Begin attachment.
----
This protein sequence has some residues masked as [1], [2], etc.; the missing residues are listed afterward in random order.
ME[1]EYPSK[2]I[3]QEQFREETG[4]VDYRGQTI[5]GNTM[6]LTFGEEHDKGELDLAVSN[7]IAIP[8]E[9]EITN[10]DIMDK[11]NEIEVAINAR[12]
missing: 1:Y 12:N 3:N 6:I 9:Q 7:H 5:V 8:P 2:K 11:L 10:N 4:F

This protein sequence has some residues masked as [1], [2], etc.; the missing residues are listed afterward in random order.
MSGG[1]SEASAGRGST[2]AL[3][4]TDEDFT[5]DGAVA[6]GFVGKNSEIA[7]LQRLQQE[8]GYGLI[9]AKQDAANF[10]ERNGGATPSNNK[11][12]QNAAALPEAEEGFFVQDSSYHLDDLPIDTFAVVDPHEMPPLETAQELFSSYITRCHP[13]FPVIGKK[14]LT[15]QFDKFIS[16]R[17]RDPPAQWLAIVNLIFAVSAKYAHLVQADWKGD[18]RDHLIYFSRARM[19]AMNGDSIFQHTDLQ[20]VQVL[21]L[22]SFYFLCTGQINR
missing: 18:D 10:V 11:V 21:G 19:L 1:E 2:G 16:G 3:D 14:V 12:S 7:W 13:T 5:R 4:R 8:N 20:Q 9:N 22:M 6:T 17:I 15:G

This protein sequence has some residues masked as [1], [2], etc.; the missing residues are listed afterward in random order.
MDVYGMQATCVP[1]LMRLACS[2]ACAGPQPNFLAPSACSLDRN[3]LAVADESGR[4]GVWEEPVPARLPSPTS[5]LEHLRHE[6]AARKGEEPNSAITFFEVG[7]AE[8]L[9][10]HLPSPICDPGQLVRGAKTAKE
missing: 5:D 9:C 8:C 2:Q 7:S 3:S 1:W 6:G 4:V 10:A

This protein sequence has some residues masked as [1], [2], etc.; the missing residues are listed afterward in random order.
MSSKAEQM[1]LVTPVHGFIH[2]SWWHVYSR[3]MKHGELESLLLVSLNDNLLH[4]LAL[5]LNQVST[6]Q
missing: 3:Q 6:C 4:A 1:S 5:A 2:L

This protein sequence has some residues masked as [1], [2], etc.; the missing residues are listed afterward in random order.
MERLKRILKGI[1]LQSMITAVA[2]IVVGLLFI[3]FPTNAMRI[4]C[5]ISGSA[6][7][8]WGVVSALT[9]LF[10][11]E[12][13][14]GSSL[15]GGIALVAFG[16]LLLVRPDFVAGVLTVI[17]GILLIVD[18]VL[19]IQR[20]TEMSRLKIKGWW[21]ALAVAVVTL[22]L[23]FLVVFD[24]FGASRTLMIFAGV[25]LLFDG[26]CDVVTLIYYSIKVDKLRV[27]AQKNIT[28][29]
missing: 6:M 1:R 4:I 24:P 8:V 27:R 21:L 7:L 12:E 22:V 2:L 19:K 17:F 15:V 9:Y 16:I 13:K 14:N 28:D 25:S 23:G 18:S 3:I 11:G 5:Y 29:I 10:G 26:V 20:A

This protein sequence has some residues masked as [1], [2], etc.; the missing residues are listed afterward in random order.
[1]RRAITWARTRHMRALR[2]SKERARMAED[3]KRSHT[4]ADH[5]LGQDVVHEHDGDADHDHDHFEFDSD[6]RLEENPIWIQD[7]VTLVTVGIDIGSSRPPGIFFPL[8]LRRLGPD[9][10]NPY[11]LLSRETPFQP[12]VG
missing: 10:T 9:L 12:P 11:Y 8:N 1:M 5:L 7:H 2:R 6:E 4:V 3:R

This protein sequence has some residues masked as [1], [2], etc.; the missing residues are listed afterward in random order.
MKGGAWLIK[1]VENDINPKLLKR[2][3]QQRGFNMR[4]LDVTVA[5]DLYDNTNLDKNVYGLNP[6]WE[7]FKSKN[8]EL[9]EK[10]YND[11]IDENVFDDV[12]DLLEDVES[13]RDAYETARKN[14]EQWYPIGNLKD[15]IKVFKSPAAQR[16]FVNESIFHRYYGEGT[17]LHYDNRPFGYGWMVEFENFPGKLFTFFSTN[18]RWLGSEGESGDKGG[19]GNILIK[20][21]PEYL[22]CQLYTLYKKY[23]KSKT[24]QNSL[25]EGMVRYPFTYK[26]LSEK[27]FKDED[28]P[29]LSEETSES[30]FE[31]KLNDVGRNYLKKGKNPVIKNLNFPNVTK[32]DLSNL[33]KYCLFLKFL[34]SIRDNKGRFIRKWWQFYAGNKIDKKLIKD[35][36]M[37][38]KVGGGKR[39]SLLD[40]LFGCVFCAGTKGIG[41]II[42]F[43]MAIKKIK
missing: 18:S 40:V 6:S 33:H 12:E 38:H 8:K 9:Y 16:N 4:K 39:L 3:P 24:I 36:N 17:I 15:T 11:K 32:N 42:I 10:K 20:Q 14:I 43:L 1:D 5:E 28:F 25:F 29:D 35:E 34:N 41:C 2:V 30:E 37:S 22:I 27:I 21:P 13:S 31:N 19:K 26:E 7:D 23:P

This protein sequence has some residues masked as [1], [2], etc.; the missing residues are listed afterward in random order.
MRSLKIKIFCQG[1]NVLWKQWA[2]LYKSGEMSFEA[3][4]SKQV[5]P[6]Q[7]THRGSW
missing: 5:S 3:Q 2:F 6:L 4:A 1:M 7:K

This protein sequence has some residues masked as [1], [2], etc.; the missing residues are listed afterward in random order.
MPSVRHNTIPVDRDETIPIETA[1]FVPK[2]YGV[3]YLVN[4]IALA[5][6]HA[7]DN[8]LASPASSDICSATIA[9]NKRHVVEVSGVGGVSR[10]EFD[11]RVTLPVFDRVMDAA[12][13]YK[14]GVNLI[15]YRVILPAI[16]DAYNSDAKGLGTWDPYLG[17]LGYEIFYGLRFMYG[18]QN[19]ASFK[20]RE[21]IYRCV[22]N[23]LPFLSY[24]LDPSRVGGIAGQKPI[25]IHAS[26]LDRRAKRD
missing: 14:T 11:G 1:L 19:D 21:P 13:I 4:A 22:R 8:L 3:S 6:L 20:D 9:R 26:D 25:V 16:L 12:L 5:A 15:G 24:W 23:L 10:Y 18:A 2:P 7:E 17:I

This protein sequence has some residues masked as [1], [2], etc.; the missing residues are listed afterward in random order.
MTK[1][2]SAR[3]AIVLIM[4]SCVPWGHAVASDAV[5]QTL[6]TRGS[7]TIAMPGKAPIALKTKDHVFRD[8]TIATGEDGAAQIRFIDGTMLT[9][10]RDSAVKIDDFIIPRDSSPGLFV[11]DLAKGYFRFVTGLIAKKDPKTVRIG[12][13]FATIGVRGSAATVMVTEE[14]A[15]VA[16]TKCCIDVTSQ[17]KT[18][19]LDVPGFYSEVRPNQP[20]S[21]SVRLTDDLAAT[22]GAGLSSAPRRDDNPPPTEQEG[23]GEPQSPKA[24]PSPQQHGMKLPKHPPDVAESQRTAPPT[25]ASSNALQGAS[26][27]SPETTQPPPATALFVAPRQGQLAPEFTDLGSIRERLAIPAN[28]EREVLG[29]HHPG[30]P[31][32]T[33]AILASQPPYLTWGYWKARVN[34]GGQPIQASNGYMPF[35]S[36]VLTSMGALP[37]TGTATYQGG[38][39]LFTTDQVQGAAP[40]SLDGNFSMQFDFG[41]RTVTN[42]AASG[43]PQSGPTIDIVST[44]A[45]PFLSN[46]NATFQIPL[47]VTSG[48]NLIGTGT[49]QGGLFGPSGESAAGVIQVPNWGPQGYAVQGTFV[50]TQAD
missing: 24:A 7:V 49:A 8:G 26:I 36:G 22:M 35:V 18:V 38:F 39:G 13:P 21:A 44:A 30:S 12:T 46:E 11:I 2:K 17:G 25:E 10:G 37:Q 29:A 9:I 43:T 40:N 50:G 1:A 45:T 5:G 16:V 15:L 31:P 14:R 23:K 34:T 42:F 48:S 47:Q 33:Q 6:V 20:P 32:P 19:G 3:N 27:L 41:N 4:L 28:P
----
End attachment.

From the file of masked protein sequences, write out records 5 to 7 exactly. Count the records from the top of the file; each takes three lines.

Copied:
This protein sequence has some residues masked as [1], [2], etc.; the missing residues are listed afterward in random order.
MERLKRILKGI[1]LQSMITAVA[2]IVVGLLFI[3]FPTNAMRI[4]C[5]ISGSA[6][7][8]WGVVSALT[9]LF[10][11]E[12][13][14]GSSL[15]GGIALVAFG[16]LLLVRPDFVAGVLTVI[17]GILLIVD[18]VL[19]IQR[20]TEMSRLKIKGWW[21]ALAVAVVTL[22]L[23]FLVVFD[24]FGASRTLMIFAGV[25]LLFDG[26]CDVVTLIYYSIKVDKLRV[27]AQKNIT[28][29]
missing: 6:M 1:R 4:I 24:P 8:V 27:R 21:L 7:L 12:E 22:V 2:L 19:K 17:F 15:V 9:Y 16:I 13:K 14:N 28:D 25:S 23:G 18:S 3:I 11:G 5:Y 29:I 10:G 26:V 20:A

This protein sequence has some residues masked as [1], [2], etc.; the missing residues are listed afterward in random order.
[1]RRAITWARTRHMRALR[2]SKERARMAED[3]KRSHT[4]ADH[5]LGQDVVHEHDGDADHDHDHFEFDSD[6]RLEENPIWIQD[7]VTLVTVGIDIGSSRPPGIFFPL[8]LRRLGPD[9][10]NPY[11]LLSRETPFQP[12]VG
missing: 10:T 9:L 12:P 11:Y 8:N 1:M 5:L 7:H 2:R 6:E 4:V 3:R

This protein sequence has some residues masked as [1], [2], etc.; the missing residues are listed afterward in random order.
MKGGAWLIK[1]VENDINPKLLKR[2][3]QQRGFNMR[4]LDVTVA[5]DLYDNTNLDKNVYGLNP[6]WE[7]FKSKN[8]EL[9]EK[10]YND[11]IDENVFDDV[12]DLLEDVES[13]RDAYETARKN[14]EQWYPIGNLKD[15]IKVFKSPAAQR[16]FVNESIFHRYYGEGT[17]LHYDNRPFGYGWMVEFENFPGKLFTFFSTN[18]RWLGSEGESGDKGG[19]GNILIK[20][21]PEYL[22]CQLYTLYKKY[23]KSKT[24]QNSL[25]EGMVRYPFTYK[26]LSEK[27]FKDED[28]P[29]LSEETSES[30]FE[31]KLNDVGRNYLKKGKNPVIKNLNFPNVTK[32]DLSNL[33]KYCLFLKFL[34]SIRDNKGRFIRKWWQFYAGNKIDKKLIKD[35][36]M[37][38]KVGGGKR[39]SLLD[40]LFGCVFCAGTKGIG[41]II[42]F[43]MAIKKIK
missing: 18:S 40:V 6:S 33:H 12:E 38:H 8:K 9:Y 16:N 4:K 39:L 3:P 24:I 36:N 17:I 15:T 11:K 32:N 42:I 10:K 20:Q 14:I 43:L 1:D 5:E 28:F 25:F 29:D 35:E 34:N 41:C 2:V 30:E 37:S 22:I 27:I 21:P 13:S 31:N 19:K 26:E 7:D 23:P